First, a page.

On the opposite side of the Congressional aisle, the chairman of the National Jewish Democratic Council, Greg Rosenbaum, greeted the news of Boehner’s resignation with "mixed emotions,” he said in an interview.
“Within his caucus he was trying to be somewhat a voice of moderation, and lead his party away from shutting down the government over a manufactured crisis about Planned Parenthood,” said Rosenbaum. “Using this Planned Parenthood argument as a cover, the Republican fight is really about abortion and a woman’s right to choose.”
American Jews vote overwhelmingly for Democratic candidates in presidential elections and nearly all Jewish Democrats support the legal right to abortion. “Even 75 percent of Jewish Republicans are pro-choice,” Rosenbaum noted. “It’s concerning that Boehner is being silenced on an issue about which there’s near unanimity in the American Jewish community.”
Boehner, who is Catholic, is personally anti-abortion, but he wanted to keep the government running rather than shut it down in an effort to strip Planned Parenthood of federal funding. Planned Parenthood, which has about 85 affiliates and 820 clinics across the U.S., provides health care, including breast and cervical cancer screening and HIV testing, as well as contraception. Roughly half its $1 billion annual budget comes from federal sources, largely in the form of Medicaid payments for healthcare services. U.S. government funding cannot be used to pay for abortions, according to federal law.
In August, an anti-abortion group secretly taped Planned Parenthood employees discussing the sale of fetal tissue, obtained during abortions, to people it believed to be researchers. The tissue, which is used for testing, is sold through third-party services, with Planned Parenting receiving small payments of about $100 to cover the cost of processing. The undercover videos caused a national uproar. At the last Republican presidential candidates’ debate, Carly Fiorina erroneously claimed that the images show “a fully-formed fetus, on the table, its heart beating, its legs kicking, while someone says ‘we have to keep it alive to harvest its brain.’“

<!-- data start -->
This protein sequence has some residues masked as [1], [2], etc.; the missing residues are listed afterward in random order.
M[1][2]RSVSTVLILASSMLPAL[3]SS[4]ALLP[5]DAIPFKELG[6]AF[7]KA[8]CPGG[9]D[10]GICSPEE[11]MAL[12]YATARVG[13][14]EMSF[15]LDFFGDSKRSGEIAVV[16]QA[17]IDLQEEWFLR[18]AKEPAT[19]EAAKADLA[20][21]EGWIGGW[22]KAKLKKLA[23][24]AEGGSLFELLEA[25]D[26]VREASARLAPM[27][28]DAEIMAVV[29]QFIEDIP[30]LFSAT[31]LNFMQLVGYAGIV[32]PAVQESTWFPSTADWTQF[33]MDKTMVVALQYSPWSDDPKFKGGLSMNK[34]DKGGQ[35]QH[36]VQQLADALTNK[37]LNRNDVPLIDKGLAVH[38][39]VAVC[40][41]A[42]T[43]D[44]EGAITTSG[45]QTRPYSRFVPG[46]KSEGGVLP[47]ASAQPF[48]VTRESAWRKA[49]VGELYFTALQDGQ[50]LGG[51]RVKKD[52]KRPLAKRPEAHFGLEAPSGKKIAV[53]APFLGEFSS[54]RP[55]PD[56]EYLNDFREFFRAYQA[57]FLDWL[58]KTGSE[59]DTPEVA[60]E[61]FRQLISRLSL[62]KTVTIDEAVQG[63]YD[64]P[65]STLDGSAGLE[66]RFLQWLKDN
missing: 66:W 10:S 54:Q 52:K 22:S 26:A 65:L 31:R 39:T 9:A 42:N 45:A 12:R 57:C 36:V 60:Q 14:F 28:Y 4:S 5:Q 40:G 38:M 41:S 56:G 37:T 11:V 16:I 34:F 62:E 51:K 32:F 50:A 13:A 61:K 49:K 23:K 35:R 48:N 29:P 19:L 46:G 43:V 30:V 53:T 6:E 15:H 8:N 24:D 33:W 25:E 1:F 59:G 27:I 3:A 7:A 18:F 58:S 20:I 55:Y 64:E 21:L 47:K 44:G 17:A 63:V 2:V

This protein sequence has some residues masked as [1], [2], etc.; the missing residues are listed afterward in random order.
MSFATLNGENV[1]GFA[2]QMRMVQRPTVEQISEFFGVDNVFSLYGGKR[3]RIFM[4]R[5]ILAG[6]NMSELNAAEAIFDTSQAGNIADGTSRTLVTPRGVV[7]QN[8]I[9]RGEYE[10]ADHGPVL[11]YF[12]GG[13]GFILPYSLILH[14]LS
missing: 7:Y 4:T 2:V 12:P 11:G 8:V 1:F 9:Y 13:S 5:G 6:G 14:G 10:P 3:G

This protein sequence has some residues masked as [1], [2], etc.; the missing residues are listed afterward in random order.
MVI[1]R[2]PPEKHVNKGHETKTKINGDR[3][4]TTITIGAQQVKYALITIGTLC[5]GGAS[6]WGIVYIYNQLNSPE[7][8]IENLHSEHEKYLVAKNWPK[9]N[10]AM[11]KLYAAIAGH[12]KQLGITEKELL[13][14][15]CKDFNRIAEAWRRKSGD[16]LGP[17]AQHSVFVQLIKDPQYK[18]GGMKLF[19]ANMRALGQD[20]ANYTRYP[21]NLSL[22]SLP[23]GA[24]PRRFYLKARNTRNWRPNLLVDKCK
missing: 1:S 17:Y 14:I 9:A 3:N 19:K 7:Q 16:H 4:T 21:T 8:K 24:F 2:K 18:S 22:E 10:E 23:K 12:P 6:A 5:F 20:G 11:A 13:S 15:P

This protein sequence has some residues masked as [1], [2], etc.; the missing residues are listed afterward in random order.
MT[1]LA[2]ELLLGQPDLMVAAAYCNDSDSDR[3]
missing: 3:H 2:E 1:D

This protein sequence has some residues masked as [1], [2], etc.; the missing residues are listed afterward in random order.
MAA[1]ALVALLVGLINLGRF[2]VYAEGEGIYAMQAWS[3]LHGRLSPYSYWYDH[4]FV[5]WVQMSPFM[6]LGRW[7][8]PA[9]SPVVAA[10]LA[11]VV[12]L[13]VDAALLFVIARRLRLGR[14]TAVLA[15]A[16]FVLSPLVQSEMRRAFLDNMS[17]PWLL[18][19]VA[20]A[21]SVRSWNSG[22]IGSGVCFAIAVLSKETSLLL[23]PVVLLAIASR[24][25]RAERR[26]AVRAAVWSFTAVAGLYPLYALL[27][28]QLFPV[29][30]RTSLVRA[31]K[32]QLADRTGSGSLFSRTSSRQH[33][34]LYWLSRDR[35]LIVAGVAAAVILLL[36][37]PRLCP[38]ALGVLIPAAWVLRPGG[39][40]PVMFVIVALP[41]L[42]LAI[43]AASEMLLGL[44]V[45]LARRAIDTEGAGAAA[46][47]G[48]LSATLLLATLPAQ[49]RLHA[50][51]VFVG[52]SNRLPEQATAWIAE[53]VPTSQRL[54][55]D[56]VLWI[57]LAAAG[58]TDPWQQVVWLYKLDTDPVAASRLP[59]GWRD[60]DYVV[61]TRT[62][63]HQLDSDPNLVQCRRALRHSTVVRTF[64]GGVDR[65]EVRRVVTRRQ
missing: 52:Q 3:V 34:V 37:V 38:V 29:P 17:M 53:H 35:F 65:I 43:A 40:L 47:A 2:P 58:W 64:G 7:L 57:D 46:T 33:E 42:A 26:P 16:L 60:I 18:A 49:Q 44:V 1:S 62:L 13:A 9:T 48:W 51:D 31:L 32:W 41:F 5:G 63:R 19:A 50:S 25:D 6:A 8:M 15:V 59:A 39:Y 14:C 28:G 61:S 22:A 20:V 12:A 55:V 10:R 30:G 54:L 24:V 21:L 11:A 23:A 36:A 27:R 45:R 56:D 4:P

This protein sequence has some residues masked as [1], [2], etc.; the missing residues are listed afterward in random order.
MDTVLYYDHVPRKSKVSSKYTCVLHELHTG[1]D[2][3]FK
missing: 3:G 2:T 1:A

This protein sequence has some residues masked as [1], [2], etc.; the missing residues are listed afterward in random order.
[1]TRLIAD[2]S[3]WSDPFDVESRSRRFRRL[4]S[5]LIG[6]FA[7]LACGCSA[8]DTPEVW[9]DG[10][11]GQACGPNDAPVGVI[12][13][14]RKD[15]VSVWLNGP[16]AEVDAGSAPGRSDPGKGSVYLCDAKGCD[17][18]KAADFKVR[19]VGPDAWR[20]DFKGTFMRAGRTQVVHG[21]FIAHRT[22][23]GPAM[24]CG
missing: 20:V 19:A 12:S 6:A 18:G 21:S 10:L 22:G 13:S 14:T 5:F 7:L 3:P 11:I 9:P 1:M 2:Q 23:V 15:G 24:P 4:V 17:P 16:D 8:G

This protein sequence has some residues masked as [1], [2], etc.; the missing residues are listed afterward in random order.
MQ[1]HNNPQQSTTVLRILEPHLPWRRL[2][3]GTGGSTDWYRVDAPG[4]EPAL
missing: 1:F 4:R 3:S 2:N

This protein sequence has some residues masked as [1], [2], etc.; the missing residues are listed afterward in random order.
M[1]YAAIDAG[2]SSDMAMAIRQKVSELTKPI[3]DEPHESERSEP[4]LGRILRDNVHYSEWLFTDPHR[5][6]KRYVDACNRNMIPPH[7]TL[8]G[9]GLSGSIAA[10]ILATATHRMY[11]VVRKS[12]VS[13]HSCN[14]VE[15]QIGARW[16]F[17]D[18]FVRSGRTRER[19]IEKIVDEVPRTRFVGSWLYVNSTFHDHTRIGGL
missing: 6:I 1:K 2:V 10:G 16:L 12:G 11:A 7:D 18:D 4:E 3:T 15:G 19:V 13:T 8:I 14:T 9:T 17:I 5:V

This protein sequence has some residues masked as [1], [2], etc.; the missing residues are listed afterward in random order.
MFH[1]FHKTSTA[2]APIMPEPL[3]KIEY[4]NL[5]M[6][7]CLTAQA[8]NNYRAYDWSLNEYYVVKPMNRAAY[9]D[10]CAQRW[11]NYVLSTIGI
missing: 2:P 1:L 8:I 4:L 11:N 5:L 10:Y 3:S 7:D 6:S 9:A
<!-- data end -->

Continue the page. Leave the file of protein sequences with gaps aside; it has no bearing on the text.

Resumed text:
While some three million Americans receive health care from Planned Parenthood each year, abortions constitute only 3 percent of its services.
Barbara Goldberg Goldman, a member of NJDC’s executive committee and chair of NJDC’s Women’s Leadership Network, said, “I find it reprehensible that those bent on caucusing with the Tea Party take an issue like women’s healthcare and use it politically.”
Goldberg Goldman, who previously worked as an aide to Rep. Barbara Jordan, currently works as a consultant on affordable housing and runs an employment agency in the Washington, D.C. area.
“They do that constantly with the State of Israel, using it as a political wedge issue,” she said. “It’s very hurtful because Democrats and Republicans are unified in their love for Israel. All of us at NJDC care deeply for Israel’s safety and security. It’s unwavering.”
Even beyond Israel-related concerns, Goldberg Goldman is dismayed by the issues and actions that contributed to Boehner’s decision to resign.
“For a woman, a Jewish woman and a Democratic woman, it is very frustrating to watch what is happening on Capitol Hill,” she said.
Boehner is famous for crying easily. He visibly fought back tears at the press conference Friday at which he announced his resignation. JFNA’s Daroff said that he has always known the Congressman to be emotional, but it wasn’t widely known until he became speaker of the House in 2010.
“He has always been emotional and worn his emotions on his sleeve,” Daroff told Haaretz. “It wasn’t a big deal until he was third in succession to the president and had cameras on him at all times. Some people made light of the fact that he was quick to cry, but it shows that he’s human like the rest of us, and that these issues are more than partisan gamesmanship but that real people and real lives are impacted by actions taken by our elected officials.
“He takes very seriously the Catholic teachings about caring for the less fortunate,” said Daroff. “We saw a lot of that emotion come out as the realities of the political process ran headfirst into the realities of poverty and caring from the poor.”
When it comes to the Jewish state, Boehner “clearly always saw Israel as a beacon of democracy in a troubled region and had a lot of solidarity for the Jewish community and for Israel.”